A 14-year-old girl presented with complaints of worsening pain abdomen, abdominal fullness and loss of weight of nine months duration. She had recurrent attacks of colicky pain in epigastrium, associated with nausea and decreased appetite. Her symptoms increased postprandially and were relieved by lying laterally or in knee-elbow position. There was a history of significant weight loss. She lost 11 kg over the last nine months and had a BMI of 11. She was severely malnourished. There was no palpable mass or organomegaly on abdominal examination. Initial laboratory blood tests including complete blood count, liver function tests, urea and electrolytes were normal.



Abdominal radiograph revealed a dilated stomach with a prominent air fluid level. Endoscopic examination of the upper gastrointestinal tract revealed narrowing of the third part of the duodenum due to extrinsic compression. Barium meal follow-through revealed dilated stomach (extending into the pelvic cavity), dilated second and third parts of the duodenum with to and fro peristalsis. Extrinsic pressure effect was noted at the junction of the third and fourth parts of duodenum. The aortomesentric angle was 13 degrees on abdominal doppler ultrasound [Figure 1]. The clinical presentation in conjunction with these studies established the diagnosis of SMA syndrome. She was given strict advice on adequate nutrition and was recommended proper positioning after eating e.g. left lateral decubitus, prone or knee elbow position, which resulted in decrease in the progressive weight loss, but she continued to have pain and aversion to food. As conservative treatment failed, laparoscopic duodenojejunostomy [Figure 2] was planned. Primary trocar (10 mm) was placed at the umbilicus by Hasson's technique. Four additional trocars were placed. On laparoscopic examination, second and third parts of the duodenum were distended. Jejunum was normal. Examination of the rest of the abdomen was normal. After  Kocherisation More Details of the duodenum, a proximal loop of jejunum was anastamosed to the third part of duodenum using a 45 mm endo GIA stapler. Feeding jejunostomy was done. The procedure was technically difficult in this patient due to the small size of the abdomen, which was mainly due to emaciation. The operative time was 180 min. She had no postprandial pain postoperatively when she was started on liquid diet on the 3 rd postoperative day. She was discharged on the 5 th postoperative day. She is on regular follow-up since six months and has gained 10 kg.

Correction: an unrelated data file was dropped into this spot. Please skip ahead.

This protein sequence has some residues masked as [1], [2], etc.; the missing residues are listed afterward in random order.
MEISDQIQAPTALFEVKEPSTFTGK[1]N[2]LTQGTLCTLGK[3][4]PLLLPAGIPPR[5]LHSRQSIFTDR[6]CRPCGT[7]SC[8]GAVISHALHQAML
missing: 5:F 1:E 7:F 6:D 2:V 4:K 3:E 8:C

¤ Discussion Top